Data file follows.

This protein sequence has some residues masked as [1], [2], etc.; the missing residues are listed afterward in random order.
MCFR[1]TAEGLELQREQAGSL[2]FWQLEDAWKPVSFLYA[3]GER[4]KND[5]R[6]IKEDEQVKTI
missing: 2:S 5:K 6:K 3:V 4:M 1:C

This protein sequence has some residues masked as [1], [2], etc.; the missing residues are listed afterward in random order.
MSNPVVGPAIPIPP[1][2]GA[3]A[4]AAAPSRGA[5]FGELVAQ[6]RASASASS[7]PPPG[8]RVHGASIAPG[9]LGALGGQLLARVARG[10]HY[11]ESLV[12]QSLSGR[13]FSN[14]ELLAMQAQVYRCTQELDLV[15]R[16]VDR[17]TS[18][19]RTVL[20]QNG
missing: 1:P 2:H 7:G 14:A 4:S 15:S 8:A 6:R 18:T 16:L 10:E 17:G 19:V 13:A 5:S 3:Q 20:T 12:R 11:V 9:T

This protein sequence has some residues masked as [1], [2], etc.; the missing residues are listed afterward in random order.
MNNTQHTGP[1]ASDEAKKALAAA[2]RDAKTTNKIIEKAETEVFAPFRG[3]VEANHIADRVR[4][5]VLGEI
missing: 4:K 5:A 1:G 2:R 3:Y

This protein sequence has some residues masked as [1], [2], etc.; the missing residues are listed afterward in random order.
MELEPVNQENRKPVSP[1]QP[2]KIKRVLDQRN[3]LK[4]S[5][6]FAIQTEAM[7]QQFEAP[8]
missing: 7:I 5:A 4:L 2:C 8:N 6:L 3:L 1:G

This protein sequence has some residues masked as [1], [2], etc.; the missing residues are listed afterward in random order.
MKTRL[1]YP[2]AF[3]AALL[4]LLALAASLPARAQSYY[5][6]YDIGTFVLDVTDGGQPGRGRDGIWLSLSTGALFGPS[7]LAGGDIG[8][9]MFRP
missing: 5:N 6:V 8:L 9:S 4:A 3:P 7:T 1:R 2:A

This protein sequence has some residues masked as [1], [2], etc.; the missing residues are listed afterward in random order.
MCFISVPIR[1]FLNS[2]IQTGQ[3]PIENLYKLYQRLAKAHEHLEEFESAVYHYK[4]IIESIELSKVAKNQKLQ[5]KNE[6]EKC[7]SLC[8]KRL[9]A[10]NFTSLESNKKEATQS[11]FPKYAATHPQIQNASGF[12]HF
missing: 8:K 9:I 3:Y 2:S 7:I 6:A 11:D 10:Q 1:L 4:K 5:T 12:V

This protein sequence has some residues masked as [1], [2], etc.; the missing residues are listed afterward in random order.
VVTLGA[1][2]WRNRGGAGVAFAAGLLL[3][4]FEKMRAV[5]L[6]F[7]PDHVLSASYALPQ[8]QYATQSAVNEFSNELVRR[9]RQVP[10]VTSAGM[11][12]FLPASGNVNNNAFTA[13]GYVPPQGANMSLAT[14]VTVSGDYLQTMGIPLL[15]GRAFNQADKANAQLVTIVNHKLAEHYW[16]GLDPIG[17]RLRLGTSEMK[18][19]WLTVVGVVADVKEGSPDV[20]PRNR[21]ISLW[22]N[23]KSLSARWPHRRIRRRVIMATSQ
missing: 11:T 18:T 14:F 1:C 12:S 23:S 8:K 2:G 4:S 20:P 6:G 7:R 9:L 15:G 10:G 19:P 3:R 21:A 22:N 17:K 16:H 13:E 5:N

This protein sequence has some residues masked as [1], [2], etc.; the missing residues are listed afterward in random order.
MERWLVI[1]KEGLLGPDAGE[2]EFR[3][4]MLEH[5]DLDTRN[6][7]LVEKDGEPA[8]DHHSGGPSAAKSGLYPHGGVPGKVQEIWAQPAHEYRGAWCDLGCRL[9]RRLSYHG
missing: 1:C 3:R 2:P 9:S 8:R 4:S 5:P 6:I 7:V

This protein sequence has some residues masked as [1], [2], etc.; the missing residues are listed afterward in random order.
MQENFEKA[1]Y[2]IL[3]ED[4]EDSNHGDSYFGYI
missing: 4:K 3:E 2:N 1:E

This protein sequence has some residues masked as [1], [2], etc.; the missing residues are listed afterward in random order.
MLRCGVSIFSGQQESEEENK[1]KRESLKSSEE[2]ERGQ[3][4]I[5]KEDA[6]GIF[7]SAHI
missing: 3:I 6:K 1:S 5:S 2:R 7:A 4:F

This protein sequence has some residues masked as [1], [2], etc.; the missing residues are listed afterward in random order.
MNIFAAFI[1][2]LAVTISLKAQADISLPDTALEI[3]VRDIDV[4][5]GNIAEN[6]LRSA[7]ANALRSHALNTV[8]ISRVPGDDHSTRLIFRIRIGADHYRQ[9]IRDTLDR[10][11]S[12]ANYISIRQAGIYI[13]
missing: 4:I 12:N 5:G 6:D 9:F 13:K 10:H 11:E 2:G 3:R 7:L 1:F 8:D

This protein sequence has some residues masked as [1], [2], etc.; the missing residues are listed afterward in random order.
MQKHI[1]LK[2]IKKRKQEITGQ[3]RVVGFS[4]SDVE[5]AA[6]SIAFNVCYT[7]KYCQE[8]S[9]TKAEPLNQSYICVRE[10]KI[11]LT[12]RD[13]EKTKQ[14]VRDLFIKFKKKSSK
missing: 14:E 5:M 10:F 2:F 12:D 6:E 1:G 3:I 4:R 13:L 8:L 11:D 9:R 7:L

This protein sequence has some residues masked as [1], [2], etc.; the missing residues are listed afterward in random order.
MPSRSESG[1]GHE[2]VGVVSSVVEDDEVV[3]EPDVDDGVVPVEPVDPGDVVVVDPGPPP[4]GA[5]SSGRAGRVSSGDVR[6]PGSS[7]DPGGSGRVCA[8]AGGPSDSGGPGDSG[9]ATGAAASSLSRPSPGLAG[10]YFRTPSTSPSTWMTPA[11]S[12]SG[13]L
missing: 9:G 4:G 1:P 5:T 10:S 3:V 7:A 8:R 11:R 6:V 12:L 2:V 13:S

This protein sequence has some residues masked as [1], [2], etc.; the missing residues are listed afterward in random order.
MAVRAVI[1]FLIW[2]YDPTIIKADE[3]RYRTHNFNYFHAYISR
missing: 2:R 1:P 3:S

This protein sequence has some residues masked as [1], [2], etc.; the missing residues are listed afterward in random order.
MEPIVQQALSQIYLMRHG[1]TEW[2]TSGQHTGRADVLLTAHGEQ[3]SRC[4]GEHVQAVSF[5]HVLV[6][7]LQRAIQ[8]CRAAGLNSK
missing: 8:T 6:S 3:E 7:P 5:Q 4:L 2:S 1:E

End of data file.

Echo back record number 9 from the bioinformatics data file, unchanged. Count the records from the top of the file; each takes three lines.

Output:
This protein sequence has some residues masked as [1], [2], etc.; the missing residues are listed afterward in random order.
MQENFEKA[1]Y[2]IL[3]ED[4]EDSNHGDSYFGYI
missing: 4:K 3:E 2:N 1:E